Domestically, we see it obviously in the opposition to stem cell research–research that could save millions of Americans suffering from diabetes or Parkinson’s or Lou Gehrig’s disease, a host of diseases. I think almost every American has a relative or a friend or a father or a mother or a son or a daughter or a spouse who suffers from one of these diseases and could be helped to live by stem cell research. Bush opposes it, and he opposes it for religious reasons.

Same thing with same-sex marriage. I once was on a radio program on Wisconsin Public Radio, with Steve King, former head of the Wisconsin Republican party. The issue of same-sex marriage came up, as it has a lot this year. I put it to him that there’s no rational secular reason why two gay men who’ve been together for 20 years can’t go get married and enjoy the benefits of marriage that Britney Spears can get when she runs off to Las Vegas on a whim. I tried to explain that there’s this Establishment Clause, we shouldn’t have religion imposed upon us, and Steve King says, “Well, you know, down there in Madison, it might be a rational secular society, but we’re a God-fearing country.” I tried to point out that he was proving my point, but he didn’t want to hear that.

Then, of course, there’s the issue of choice, the issue of abortion. I was listening to one of the presidential debates, and Bush said he wanted to appoint someone to the Supreme Court who would interpret the Constitution as it was literally written and not impose his own views. He said something about the Dred Scott decision. I’m just sitting there in my living room thinking: “What the hell is he talking about here?”

First, he couldn’t explain what the Dred Scott decision was. He barely got it out of his mouth. He obviously had been told to mention the Dred Scott decision, but couldn’t figure out that it was a pro-slavery decision that verified the Missouri Compromise. But he said it for a reason, or he was told to say it for a reason. I wrote up something the next day, ignorant as I was about what the message was, and said, you know, Bush was out to lunch on the Dred Scott decision. Turns out he wasn’t out to lunch. He was sending a direct message to his antiabortion followers, because in the rightwing evangelical antiabortion movement, the Dred Scott decision has become a code for being antiabortion. They compare Dred Scott to Roe v. Wade. They say Roe v. Wade is the modern-day Dred Scott. Having someone with the freedom of choice is equivalent in their minds to having a slave. Now, if you’re a descendant of the slave, I can imagine that you wouldn’t be too happy with that analogy, but that was the analogy. And the reason they oppose abortion is a religious-based reason.

They’re also imposing this notion of faith-based social programs. Reference President Kennedy’s line about not giving public money to religious institutions or religious schools. Bush has completely disregarded that, and done quite the opposite.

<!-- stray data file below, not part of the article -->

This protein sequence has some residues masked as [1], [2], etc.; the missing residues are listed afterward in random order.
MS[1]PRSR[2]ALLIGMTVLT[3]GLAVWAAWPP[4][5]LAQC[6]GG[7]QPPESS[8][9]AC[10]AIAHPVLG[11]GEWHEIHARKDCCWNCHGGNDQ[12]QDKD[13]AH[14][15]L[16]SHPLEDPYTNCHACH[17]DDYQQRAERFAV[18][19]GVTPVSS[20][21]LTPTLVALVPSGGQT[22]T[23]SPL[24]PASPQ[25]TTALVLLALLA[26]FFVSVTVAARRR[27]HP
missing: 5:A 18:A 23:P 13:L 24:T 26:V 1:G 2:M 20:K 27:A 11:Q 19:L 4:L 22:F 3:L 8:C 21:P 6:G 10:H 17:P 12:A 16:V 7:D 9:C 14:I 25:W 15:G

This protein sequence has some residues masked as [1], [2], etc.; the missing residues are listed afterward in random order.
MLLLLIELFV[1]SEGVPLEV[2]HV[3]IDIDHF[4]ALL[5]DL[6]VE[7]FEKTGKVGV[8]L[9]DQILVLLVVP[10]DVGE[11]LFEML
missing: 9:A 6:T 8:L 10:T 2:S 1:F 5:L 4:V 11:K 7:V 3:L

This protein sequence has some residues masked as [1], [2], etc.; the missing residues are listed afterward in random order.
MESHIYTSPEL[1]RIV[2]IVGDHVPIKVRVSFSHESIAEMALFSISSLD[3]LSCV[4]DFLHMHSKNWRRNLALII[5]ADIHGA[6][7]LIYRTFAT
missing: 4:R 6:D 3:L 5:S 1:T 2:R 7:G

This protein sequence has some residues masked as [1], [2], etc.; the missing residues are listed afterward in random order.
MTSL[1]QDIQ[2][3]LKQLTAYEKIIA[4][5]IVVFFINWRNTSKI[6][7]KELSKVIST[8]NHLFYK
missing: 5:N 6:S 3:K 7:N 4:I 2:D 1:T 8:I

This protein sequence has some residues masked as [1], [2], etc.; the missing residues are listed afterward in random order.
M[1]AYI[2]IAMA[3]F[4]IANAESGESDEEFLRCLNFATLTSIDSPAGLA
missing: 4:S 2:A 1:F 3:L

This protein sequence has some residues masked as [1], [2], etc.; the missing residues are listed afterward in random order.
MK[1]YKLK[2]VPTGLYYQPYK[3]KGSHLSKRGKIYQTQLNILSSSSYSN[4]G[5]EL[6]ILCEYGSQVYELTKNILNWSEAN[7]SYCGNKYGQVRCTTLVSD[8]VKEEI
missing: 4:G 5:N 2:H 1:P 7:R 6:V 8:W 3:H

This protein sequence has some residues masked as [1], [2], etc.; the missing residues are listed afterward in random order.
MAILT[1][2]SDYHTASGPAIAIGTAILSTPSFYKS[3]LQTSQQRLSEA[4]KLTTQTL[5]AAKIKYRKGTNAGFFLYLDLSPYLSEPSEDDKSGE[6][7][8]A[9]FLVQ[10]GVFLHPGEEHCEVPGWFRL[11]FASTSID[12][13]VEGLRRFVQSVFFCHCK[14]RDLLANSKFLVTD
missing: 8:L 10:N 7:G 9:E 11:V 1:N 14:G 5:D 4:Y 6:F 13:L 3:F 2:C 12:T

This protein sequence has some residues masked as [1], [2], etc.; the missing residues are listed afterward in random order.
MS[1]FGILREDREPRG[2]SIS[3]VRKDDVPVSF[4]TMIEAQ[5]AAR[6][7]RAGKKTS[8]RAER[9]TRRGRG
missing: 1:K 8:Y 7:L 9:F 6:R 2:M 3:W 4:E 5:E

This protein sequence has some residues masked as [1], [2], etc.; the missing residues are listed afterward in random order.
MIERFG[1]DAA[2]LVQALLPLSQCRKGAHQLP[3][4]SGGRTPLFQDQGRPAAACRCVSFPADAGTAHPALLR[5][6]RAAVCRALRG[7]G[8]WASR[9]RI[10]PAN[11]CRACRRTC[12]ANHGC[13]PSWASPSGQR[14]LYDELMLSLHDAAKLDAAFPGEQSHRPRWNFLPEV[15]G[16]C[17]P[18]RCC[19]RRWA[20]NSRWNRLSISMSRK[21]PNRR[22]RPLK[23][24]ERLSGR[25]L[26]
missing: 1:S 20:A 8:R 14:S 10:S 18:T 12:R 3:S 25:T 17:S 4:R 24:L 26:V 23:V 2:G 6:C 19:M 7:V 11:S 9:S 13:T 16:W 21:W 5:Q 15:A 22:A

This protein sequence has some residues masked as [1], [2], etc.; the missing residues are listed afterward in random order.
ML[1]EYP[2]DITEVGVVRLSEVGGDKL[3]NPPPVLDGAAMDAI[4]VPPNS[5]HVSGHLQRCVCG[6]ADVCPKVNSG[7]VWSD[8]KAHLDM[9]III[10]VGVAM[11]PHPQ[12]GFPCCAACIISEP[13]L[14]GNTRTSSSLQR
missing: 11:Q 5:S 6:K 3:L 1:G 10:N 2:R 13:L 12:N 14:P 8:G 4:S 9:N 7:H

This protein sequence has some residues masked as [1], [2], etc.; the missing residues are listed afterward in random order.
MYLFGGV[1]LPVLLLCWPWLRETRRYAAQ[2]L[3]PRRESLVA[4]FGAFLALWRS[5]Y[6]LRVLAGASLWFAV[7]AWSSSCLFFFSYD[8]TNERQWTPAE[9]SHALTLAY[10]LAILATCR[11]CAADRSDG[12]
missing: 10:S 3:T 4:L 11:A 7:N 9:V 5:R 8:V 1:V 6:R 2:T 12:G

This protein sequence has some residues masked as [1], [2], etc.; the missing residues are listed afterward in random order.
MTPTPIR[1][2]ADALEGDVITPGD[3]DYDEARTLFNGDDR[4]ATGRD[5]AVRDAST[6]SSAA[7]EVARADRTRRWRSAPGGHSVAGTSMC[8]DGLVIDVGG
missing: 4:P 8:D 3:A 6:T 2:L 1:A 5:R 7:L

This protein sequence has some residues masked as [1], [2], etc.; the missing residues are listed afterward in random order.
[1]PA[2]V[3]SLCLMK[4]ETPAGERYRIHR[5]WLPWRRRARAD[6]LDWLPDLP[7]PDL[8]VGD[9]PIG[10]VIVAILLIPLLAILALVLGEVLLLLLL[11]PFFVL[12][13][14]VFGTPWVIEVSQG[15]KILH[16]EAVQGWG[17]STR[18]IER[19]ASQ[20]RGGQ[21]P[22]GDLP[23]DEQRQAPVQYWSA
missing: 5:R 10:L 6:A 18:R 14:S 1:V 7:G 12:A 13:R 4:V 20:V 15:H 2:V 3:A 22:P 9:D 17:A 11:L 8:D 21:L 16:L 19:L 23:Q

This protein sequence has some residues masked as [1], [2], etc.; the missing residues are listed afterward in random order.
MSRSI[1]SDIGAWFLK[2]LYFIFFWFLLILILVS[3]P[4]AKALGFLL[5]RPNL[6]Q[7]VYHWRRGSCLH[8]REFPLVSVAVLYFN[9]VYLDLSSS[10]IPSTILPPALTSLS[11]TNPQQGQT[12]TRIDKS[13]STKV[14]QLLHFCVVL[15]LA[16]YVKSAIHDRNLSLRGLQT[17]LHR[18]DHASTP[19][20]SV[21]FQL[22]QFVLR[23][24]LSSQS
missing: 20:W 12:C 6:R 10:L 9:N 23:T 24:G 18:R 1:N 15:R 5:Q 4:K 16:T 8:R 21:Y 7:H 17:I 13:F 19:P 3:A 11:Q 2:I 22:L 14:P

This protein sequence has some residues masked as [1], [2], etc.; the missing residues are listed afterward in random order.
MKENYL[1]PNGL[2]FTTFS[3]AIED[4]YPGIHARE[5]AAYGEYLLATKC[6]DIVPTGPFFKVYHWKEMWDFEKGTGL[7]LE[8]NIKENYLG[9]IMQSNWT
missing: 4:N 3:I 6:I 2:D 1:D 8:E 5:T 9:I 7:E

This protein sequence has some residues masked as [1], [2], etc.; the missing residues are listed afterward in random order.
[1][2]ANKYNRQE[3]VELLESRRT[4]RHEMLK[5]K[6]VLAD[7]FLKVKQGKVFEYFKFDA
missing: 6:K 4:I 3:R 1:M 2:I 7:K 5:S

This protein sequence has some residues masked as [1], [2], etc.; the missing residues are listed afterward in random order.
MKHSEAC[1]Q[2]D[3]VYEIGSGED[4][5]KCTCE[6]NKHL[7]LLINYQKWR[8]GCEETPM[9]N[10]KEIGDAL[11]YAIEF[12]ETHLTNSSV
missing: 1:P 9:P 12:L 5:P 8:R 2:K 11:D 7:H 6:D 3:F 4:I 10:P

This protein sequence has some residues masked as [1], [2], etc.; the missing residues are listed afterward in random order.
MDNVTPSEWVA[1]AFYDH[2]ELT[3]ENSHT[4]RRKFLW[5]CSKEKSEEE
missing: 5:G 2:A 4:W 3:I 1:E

I was at a synagogue in Chicago about a year ago on some panel on civil liberties, Ashcroft and the New McCarthyism. Up onstage there was a leading reform rabbi and also one of Ashcroft’s deputies. Now, you know about Ashcroft. He was in the hospital earlier this year with some intestinal trouble. I saw his medical charts–he was there because he ate the First Amendment, the Fourth Amendment, the Fifth Amendment, the Sixth Amendment, the Eighth Amendment, the 14th Amendment.

But anyway, his deputy was saying, “Those insensitive people who oppose the policy of the government, the ability of the government to give money to churches and synagogues to carry on faith-based programs, what they are doing is nothing less than trying to impose the religion of secularism.”

That’s how twisted, that’s how Orwellian it’s become.

I call Bush’s foreign policy “messianic militarism,” because he does believe that he’s on a “crusade.” It slipped out of his mouth, didn’t it? Ignorant as he is of the history of the Middle East and what the Crusades actually did there, he does believe he’s on a crusade. He in a sense believes that God is his Secretary of State, God is his Secretary of Defense. According to the Haaretz newspaper in Israel, he told the Palestinian negotiators–that fleeting moment when he was concerning himself with the crisis in the occupied territories and the conflict between Israel and Palestine–that “God told me to go to war against Afghanistan, and God told me to go to war against Saddam Hussein, and now God wants me to make peace between you and the Israelis.” Evidently God has stopped telling him that, because he’s stopped trying to make peace between the Palestinians and the Israelis. It is quite an astonishing thing for the president to be waving that God card at every opportunity.

Another thing about this conflict between Israel and Palestine that relates to the question of messianic militarism: This I couldn’t believe until I read it in The Village Voice. You remember Elliot Abrams of Iran-Contra days, Elliot Abrams who is a convicted felon for lying to Congress and then was pardoned by George the First? Abrams is now in the National Security Council of the current Bush administration. When Sharon was cooking up this idea of unilaterally withdrawing from the settlements of Gaza but to keep building the settlements on the West Bank, Bush wanted to endorse that, but there was a problem. The problem wasn’t that this is totally against the peace plan, that this totally aces out the Palestinians, that they no longer have a voice in their future. No, that wasn’t the issue at all. The issue, for the Bush administration, was how is this going to fly with rightwing evangelicals in the United States?

So Elliot Abrams was dispatched not only to go to Israel and talk to Sharon, but to the United States to talk to apocalyptic Christian groups, and to try to assuage their fears that by Israel giving up the West Bank, that the Bush administration would not be getting in the way of the Apocalypse and of the rapture.